PRODUCTION AND PURIFICATION STRATEGIES FOR LACCASEAbstract
Laccase belongs to polyphenol oxidases, which is a very wide family of copper-containing atoms in the center, which serves as the catalytic site. It is biochemically a glycoprotein with molecular mass being between 50kda to 130kda and 30% carbohydrate content, in addition to this it has three types of copper atoms. It is one of the most important enzymes due to its role in the food industry. It acts as a biosensor where it can detect morphine, codeine, catecholamine, and many other enzymes. In insects, it performs the function of cuticle sclerotization. Moreover, laccase is safe for human consumption. The most important factor which has prevented laccase from being insanely famous is the cost that is associated with using a very large quantity of laccase. Laccases can be extracted from almost all kinds of white-rot fungi as well as from various other fungi species such as Pycnoporus cinnabarinus, Gloeophyllum trabeum but not in any brown-rot species except Coniophora puteana as was recently discovered. Aspergillus niger, Aspergillus oryzae and Trichoderma reesei also produce laccases due to the laccase producing genes introduced in them. Botryo sphaeria is a true laccase producing fungi, not only this, it can also be extracted from plants, bacteria such as Escherichia coli, Bacillus halodurans but not much work has been done on any other organism except fungi. Bacterial laccase is highly thermos-tolerant and functions in neutral to alkaline conditions, while fungal laccase, on the other hand, does not function at high temperature and pH.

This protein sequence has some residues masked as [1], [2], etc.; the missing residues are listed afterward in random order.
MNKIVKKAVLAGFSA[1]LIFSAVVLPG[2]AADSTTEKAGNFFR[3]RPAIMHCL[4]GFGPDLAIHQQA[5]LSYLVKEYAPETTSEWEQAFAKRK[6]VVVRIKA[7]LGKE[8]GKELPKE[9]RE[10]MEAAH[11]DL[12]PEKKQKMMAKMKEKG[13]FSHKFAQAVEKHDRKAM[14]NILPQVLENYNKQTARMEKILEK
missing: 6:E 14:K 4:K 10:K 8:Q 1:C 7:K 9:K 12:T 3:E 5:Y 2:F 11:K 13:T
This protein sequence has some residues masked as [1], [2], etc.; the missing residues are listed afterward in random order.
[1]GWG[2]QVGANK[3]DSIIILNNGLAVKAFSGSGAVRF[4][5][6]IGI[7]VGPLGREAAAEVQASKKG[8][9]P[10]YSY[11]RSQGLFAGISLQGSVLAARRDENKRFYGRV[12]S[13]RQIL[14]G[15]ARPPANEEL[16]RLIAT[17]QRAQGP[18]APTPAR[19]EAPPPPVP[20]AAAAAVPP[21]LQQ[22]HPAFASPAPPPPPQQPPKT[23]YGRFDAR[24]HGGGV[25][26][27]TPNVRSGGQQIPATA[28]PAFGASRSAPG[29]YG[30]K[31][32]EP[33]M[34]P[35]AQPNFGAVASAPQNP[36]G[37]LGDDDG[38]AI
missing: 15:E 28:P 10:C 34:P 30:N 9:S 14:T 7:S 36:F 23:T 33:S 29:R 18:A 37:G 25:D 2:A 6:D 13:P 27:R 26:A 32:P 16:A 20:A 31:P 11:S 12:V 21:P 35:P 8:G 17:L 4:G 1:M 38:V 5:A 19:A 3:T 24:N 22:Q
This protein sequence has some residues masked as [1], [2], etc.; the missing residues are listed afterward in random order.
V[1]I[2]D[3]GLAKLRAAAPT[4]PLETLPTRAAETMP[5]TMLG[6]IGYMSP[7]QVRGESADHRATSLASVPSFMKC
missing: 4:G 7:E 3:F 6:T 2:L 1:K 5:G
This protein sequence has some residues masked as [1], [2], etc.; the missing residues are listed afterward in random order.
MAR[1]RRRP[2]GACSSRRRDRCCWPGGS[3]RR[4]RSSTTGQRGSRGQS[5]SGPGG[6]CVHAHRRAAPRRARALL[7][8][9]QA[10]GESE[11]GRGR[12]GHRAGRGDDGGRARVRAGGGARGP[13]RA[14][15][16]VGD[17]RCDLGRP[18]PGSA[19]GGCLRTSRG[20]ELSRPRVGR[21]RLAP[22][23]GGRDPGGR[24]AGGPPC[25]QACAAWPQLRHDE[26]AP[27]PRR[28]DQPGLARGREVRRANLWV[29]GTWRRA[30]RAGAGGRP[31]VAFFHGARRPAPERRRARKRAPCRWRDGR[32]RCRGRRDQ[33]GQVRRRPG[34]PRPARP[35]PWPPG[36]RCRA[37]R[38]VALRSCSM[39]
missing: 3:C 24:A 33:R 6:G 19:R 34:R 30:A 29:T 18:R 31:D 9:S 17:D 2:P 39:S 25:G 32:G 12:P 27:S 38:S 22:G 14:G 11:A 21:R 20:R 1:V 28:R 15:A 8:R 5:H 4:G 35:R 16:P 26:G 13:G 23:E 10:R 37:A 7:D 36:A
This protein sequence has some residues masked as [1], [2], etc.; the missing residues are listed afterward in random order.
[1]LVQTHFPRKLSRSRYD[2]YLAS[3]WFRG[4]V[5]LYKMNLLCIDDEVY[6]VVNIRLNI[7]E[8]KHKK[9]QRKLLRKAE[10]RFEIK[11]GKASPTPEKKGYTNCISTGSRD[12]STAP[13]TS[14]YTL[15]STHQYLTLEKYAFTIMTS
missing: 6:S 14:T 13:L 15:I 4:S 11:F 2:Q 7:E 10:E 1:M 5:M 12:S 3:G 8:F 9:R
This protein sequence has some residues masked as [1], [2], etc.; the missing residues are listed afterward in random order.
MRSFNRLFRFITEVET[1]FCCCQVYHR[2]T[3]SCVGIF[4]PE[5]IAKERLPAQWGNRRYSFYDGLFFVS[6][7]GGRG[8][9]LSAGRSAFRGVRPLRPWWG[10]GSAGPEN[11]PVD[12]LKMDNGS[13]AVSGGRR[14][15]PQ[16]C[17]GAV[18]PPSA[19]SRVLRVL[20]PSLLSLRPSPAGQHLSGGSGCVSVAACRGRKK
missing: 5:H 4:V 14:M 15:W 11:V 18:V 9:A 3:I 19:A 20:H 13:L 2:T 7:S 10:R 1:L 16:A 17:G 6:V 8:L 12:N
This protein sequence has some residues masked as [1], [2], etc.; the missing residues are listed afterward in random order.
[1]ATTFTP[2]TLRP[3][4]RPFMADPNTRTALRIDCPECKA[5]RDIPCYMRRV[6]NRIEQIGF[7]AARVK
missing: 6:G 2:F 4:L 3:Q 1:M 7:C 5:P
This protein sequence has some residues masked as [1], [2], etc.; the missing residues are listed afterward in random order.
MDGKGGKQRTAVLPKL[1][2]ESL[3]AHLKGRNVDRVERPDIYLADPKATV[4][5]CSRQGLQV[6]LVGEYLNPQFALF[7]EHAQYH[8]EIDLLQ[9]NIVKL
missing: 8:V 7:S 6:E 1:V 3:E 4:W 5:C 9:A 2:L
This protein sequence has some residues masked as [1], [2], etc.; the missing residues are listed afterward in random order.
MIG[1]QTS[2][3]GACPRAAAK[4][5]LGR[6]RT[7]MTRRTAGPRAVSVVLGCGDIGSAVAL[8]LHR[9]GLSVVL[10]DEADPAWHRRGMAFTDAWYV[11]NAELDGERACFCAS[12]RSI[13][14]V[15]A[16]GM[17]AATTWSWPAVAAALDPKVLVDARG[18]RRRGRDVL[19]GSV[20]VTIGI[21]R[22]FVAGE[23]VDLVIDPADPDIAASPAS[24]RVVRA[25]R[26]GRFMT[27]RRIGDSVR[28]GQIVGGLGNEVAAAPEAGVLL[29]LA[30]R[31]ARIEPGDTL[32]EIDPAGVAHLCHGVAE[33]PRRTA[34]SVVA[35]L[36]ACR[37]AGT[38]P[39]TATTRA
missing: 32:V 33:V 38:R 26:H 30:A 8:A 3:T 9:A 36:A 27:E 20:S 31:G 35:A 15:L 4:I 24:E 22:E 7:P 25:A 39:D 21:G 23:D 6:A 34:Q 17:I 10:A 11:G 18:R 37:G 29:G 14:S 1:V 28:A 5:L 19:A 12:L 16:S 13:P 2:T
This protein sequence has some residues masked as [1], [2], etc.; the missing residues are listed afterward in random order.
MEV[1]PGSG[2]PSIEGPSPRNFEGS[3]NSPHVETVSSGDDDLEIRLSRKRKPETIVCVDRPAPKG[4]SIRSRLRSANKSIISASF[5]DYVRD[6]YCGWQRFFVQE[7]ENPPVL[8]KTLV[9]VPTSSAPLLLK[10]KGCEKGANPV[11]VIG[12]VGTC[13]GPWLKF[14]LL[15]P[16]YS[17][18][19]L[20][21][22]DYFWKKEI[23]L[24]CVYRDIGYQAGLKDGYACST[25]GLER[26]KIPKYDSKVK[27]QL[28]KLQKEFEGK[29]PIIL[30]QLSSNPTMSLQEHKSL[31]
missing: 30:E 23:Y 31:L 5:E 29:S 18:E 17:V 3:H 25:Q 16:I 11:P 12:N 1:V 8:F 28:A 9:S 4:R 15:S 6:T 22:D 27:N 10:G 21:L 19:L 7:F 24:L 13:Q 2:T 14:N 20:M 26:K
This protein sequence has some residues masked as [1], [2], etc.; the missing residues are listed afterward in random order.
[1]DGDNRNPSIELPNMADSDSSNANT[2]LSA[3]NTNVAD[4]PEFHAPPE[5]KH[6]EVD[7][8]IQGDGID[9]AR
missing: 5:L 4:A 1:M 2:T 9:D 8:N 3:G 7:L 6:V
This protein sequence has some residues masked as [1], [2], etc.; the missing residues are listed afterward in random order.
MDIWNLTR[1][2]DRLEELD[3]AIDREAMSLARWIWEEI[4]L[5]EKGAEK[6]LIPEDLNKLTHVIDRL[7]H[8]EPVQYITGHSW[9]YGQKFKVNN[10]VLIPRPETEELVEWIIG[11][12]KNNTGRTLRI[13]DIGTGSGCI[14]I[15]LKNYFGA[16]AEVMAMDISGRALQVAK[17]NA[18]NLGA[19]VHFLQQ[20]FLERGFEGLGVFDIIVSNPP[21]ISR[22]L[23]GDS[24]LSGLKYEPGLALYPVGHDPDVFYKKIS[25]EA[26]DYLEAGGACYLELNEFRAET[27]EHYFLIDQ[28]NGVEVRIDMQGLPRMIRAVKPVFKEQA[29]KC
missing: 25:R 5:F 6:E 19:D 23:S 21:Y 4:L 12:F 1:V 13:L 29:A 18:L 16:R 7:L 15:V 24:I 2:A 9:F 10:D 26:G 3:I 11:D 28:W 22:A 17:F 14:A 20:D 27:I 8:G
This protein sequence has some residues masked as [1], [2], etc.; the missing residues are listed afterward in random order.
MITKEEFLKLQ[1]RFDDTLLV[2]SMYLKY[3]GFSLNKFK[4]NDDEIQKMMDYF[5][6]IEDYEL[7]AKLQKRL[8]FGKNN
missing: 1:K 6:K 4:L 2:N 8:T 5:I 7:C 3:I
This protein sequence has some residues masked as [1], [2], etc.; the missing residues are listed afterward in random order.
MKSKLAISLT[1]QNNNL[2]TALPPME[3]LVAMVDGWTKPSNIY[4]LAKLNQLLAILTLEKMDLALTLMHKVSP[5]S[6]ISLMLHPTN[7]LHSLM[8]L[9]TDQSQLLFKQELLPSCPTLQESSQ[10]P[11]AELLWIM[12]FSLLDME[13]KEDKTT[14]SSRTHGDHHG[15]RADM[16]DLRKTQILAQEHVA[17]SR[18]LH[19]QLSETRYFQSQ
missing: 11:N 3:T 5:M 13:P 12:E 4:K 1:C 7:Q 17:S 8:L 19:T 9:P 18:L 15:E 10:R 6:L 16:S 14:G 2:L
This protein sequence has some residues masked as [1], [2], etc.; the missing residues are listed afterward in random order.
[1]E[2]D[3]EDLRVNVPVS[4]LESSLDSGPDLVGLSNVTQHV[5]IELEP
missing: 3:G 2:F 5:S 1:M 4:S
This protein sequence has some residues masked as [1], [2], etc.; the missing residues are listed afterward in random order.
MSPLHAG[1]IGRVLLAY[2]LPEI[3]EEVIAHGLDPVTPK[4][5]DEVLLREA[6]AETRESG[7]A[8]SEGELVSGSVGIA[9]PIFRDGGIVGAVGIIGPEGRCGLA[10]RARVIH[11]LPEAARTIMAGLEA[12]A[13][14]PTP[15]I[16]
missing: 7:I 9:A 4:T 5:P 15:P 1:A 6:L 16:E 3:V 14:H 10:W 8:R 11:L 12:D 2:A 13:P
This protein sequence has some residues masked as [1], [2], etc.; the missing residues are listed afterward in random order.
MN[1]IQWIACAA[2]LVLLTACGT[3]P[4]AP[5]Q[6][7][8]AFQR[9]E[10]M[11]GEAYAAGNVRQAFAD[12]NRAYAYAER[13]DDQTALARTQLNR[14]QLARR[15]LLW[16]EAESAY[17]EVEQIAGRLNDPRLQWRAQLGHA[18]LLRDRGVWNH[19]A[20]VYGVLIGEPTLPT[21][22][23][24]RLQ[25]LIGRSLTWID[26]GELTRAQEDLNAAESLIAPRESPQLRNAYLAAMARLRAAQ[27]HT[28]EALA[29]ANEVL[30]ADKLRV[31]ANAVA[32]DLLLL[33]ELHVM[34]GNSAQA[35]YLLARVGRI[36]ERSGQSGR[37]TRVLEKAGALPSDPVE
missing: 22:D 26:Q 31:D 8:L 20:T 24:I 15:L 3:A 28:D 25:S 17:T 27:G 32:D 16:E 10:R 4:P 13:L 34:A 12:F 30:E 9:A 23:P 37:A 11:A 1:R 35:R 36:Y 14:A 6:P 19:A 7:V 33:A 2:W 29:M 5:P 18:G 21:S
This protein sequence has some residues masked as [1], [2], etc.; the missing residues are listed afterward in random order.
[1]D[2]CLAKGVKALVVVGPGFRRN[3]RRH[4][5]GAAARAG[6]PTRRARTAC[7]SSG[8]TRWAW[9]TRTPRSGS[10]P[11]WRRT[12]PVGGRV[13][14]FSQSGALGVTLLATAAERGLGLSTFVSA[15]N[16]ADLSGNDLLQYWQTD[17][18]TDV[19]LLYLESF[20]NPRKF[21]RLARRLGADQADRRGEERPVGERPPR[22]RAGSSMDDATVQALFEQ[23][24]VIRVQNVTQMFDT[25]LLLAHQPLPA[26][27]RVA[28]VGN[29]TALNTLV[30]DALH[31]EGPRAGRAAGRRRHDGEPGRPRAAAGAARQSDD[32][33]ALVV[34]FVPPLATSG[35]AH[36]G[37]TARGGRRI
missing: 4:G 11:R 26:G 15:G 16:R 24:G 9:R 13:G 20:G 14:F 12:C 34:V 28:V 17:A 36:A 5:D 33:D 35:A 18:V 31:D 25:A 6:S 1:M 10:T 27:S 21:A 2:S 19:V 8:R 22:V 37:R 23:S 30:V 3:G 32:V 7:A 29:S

N. Dhull, M. Michael, P. Simran, V. R. Gokak and E. Venkatanagaraju *
Department of Life Sciences, CHRIST (Deemed to be University), Bengaluru, Karnataka, India.
03 September 2019
05 January 2020
02 March 2020
01 June 2020